What has led to the deteriorated relationship?

BOCONGO staff members have also stated in a letter directed to board members that the Secretariat has become extremely hostile and had asked that measures be taken to address the situation.

“We feel we have needlessly been subjected to a systematic campaign of harassment, bullying and humiliation, due to the board’s failure to undertake any preventive measures to ensure a working environment, free from such at a time the E.D Ms Mabilo first reported her ordeal to the board in her letter dated 9 July 2016,” the staff members stated in a collaborative letter that broke the camel’s back. Since the letter was written, it is said that no action was taken.

Therefore the employees said it can accordingly be argued that what is happening now between the board Chairperson and E.D (and by extension the whole Secretariat) is a direct result of inaction by the board.

“It is our contention that Mr Motsumi’s leadership and his defiance to observe basic principles of governance pose a profound danger to the image of the civil society and its capacity to attract donor funding in future,” further reads the letter and added that, “We have observed that, that boardroom bullying and abuse of Executive Directors, particularly female ED’s, by board members in the civil society is on the rise and Ms Mabilo is just one of the victims of this evil phenomenon.”

One of the employees who has worked with BOCONGO for more than 10 years, Maitio Setlhake highlighted that the current board is the most secretive and controversial he has ever worked for. He defended the notion that the staff is resistant to change.

“We are not resistant to change as reported in the newspapers. We like change and we embrace it. Change is good. Nonetheless, if it is rushed, concealed and driven by hatred and anger, change can come handy with devastating consequences which includes manipulation by partisan political agendas, loss of membership and a “sure collapse of the organisation.”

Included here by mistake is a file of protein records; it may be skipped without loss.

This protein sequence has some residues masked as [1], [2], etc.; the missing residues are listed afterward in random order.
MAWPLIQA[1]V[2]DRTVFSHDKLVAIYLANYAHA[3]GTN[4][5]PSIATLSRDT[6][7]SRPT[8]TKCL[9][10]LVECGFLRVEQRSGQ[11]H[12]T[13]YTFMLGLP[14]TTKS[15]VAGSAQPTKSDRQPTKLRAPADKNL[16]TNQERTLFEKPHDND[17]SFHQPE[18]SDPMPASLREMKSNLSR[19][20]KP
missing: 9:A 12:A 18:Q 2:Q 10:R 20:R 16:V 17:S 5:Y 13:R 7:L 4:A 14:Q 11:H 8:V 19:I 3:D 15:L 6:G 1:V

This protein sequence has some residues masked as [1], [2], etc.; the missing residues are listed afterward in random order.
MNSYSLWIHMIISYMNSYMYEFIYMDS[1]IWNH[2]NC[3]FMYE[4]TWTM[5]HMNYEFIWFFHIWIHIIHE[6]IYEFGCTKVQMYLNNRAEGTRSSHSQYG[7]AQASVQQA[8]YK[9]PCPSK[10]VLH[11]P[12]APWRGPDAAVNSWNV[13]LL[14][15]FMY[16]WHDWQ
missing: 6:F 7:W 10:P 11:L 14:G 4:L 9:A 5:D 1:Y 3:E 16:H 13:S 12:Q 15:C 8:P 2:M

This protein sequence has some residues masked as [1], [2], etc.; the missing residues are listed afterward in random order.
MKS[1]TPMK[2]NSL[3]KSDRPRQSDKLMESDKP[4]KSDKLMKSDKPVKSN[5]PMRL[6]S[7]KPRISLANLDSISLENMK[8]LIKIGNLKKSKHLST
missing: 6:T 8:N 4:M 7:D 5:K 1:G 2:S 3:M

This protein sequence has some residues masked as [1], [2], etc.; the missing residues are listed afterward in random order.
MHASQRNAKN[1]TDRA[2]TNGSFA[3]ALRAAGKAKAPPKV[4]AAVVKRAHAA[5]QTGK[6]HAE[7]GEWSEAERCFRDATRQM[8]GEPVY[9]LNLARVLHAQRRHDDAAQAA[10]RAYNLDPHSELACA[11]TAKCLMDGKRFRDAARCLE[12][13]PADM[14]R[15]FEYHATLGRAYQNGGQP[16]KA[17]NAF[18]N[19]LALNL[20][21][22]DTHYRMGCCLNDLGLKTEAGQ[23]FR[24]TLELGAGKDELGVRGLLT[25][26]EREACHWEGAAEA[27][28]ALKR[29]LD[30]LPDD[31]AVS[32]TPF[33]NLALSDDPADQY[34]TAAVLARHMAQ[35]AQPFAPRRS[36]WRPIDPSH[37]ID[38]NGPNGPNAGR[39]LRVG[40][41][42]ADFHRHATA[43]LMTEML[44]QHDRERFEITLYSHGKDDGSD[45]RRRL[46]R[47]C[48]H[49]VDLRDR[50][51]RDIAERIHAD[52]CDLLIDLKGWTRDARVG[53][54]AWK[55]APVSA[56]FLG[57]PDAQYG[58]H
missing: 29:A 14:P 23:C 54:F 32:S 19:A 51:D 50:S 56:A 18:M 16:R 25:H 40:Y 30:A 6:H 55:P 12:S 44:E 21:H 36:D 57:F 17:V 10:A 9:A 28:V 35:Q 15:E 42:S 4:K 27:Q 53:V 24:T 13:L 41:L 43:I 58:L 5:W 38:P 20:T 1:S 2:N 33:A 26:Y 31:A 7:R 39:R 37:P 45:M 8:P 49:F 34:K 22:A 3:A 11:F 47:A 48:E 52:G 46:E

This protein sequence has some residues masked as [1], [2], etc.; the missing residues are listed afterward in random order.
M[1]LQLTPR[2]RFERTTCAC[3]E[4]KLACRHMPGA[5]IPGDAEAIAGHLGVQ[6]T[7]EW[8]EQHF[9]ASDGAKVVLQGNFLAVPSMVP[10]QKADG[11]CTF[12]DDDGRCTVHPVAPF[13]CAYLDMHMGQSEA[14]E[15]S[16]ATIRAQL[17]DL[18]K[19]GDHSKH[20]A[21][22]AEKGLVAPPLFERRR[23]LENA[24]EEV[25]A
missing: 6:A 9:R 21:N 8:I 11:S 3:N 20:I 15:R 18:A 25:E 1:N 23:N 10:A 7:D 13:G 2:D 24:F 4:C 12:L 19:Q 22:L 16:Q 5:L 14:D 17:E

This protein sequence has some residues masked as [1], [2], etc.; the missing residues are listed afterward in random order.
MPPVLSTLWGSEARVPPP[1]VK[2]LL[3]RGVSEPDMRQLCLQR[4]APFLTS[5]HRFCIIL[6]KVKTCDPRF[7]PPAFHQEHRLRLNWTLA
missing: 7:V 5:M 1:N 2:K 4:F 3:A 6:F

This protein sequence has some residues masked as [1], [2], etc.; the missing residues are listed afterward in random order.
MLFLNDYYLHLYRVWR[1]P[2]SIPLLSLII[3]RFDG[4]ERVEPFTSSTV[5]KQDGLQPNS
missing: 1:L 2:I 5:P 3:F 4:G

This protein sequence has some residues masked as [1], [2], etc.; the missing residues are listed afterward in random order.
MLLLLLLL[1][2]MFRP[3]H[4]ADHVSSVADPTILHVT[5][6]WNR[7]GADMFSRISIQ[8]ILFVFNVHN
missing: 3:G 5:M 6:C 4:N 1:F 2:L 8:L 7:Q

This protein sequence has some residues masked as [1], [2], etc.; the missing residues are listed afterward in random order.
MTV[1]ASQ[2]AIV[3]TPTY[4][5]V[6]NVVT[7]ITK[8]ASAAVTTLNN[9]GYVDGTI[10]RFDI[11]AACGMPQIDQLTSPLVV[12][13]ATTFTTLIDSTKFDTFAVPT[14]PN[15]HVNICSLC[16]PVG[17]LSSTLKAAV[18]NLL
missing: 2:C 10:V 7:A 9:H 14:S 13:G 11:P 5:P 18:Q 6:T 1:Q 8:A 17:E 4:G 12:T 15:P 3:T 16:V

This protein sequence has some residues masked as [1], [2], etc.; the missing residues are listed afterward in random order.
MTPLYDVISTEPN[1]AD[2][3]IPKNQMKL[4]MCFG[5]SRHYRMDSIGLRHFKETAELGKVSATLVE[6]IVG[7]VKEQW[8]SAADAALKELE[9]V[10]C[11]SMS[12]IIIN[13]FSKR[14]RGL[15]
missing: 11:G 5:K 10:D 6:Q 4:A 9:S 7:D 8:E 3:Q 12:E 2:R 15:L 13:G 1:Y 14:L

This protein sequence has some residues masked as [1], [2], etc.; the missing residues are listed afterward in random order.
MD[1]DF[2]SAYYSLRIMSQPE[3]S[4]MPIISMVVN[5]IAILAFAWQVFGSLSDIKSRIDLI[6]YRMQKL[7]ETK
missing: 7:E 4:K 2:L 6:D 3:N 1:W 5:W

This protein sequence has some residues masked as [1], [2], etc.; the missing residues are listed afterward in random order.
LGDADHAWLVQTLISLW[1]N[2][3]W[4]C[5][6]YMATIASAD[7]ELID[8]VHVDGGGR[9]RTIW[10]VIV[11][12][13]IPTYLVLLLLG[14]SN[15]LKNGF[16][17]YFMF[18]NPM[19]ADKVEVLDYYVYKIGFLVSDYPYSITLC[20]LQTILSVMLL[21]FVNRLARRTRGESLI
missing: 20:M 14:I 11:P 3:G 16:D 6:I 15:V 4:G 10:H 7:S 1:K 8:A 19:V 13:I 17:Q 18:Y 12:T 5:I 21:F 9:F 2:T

According to the president and Chief Executive Officer of GovernanceMatters.Com Les Stahlke who was a consultant who also drafted BOCONGO constitution and the board’s governance manual as well as facilitating the board’s strategic plan between 2012 and 2015, BOCONGO has gone too far now, he said.

“From this great distance, it seems that this conflict has gone on far too long it threatens to do great harm to the vital mission of BOCONGO. The hole that is being dug by this conflict is not a diamond mine or a refreshing water well. It is a grave. BOCONGO must not be allowed to come to harm over this.”

He said he supports the call for a special meeting of the BOCONGO members, and that special meeting must be chaired by a neutral person, a lawyer or judge whom they respect, not any board member or chairperson who is a party in the conflict.  

“You elected this board including the chairperson, and you can un-elect them, if your examination of them determines they should be replaced, clearly, there must be an investigation from outside,” Stahlke said.

He also mentioned that this is a rare time in the history of BOCONGO, one that cannot be wished away.

“When a board can no longer hold itself or its chairperson accountable, fairly and firmly, the members must step in to save the organisation from conflict that, if you do nothing, will take many years to recover,” the President and CEO of GovernanceMatters.com pointed out.

BOCONGO flouted tendering processes?

According to a classified letter from the then Executive Director Ms Mabilo, which she wrote to the board’s tender committee, there was a concern and a conflict from the chairperson, Mr Motsumi regarding the tendering for the BOCONGO change management consultancy.

When justifying the concern, the E.D said EXCENTRE is a company owned by Mr April, an acquaintance to Mr Motsumi and she said this was declared at the tender committee meeting of the 29th June 2016 by Motsumi.

Bagaisi revealed that at the drafting stage of the terms of reference, she was referred to Mr April (a would be bidder at the time) by Mr Motsumi, to have a debriefing with him inter alia on what BOCONGO intended to do in respect of the change management consultancy, where BOCONGO needed to go, what components would be ideal for change and what the cost implications would be.